Scales hast thou got, of course—but what's thy weight ?

On either side 'tis said thou hast a fin,
A crest, too, on thy neck, deponents state,

A saw-shaped ridge of flabby, dabby skin.
If I could clutch thee—in a giant's grip-

Could I retain thee in that grasp sublime ?
Wouldst thou not quickly through my fingers slip,

Being all over glazed with fishy slime ?
Hast thou a forked tongue-and dost thou hiss

If ever thou art bored with Ocean's play?
And is it the correct hypothesis

That thou of gills or lungs dost breathe by way?

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What spines, or spikes, or claws, or nails, or fin,

Or paddle, Ocean-Serpent, dost thou bear? What kind of teeth show'st thou when thou dost grin?-

A set that probably would make one stare.

What is thy diet? Canst thou gulp a shoal

Of herrings? Or hast thou the gorge and room To bolt fat porpoises and dolphins, whole,

By dozens, e'en as oysters we consume?

Art thou alone, thou serpent, on the brine,

The sole surviving member of thy race ? Is there no brother, sister, wife, of thine,

But thou alone, afloat on Ocean's face ?

If such a calculation may be made,

Thine age at what a figure may we take?
When first the granite mountain-stones were laid,

Wast thou not present there and then, old Snake ?

What fossil Saurians in thy time have been ?

How many Mammoths crumbled into mold?
What geologic periods hast thou seen,

Long as the tail thou doubtless canst unfold ?

As a dead whale, but as a whale, though dead,

Thy floating bulk a British crew did strike;
And, so far, none will question what they said,

That thou unto a whale wast very like.

A flock of birds a record, rather loose,

Describes as hovering o'er thy lengthy hull ;
Among them, doubtless, there was many a Goose,

And also several of the genus Gull.

THE FEAST OF VEGETABLES, AND THE FLOW OF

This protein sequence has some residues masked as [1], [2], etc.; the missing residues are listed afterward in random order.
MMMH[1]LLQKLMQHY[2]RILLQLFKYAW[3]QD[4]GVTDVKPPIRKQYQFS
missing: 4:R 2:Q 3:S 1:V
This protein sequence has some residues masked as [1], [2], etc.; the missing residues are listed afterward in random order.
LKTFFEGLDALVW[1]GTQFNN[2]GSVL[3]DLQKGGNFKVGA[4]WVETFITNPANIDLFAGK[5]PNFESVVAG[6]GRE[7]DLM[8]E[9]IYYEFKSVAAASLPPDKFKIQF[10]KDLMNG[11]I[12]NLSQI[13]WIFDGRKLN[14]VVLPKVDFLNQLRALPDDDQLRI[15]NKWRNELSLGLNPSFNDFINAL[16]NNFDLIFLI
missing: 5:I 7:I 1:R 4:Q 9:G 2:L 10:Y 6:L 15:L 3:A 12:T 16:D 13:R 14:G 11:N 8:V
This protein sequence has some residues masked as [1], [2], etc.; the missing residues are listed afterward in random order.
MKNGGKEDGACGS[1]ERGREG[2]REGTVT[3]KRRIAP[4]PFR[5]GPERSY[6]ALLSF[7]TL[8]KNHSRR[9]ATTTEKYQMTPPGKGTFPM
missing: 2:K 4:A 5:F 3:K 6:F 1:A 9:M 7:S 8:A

WATER.

PUNCN.

New Year comes, –

-so let's be jolly; On the board the Turnip smokes, While we sit beneath the holly,

Eating Greens and passing jokes.

How the Cauliflower is steaming,

Sweetest flower that ever blows!
See, good old Sir Kidney, beaming,

Shows his jovial famed red nose.

Here behold the reign of Plenty,

Help the Carrots, hand the Kail;
Roots how nice, and herbs how dainty,

Well washed down with Adam's Ale!

Feed your fill, --untasted only

Let the fragrant onion go;
Or, amid the revels lonely,

Go not nigh the mistletoe !"

KINDRED QUACKS.

PUNCH.

I OVERHEARD two matrons grave, allied by close affinity (The name of one was Puysic, and the other's was DIVINITY), As they put their groans together, both so doleful and lugu

brious:

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Says Physic, "To unload the heart of grief, ma'am, is salubri

ous:

Here am I, at my time of life, in this year of our deliverance;
My age gives me a right to look for some esteem and reverence.
But, ma'am, I feel it is too true what every body says to me, -
Too
many

of my children are a shame and a disgrace to me.”

“Ah!"

says DIVINITY, “my heart can suffer with another, ma'am; I'm sure I can well understand your feelings as a mother, ma'am. I've some, as well,—no doubt but what you're perfectly aware

on't, ma'am, Whose doings bring derision and discredit on their parent,

ma'am.”

“There are boys of mine," says Physic, “ma'am, such silly fancies

nourishing, As curing gout and stomach-ache by pawing and by flourishing."

“Well,” says DIVINITY, “I've those that teach that Heaven's

beatitudes Are to be earned by postures, genuflexions, bows, and attitudes.”

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“My good-for-nothing sons,” says Physic, some have turned

hydropathists, Some taken up with mesmerism, or joined the homeopathists."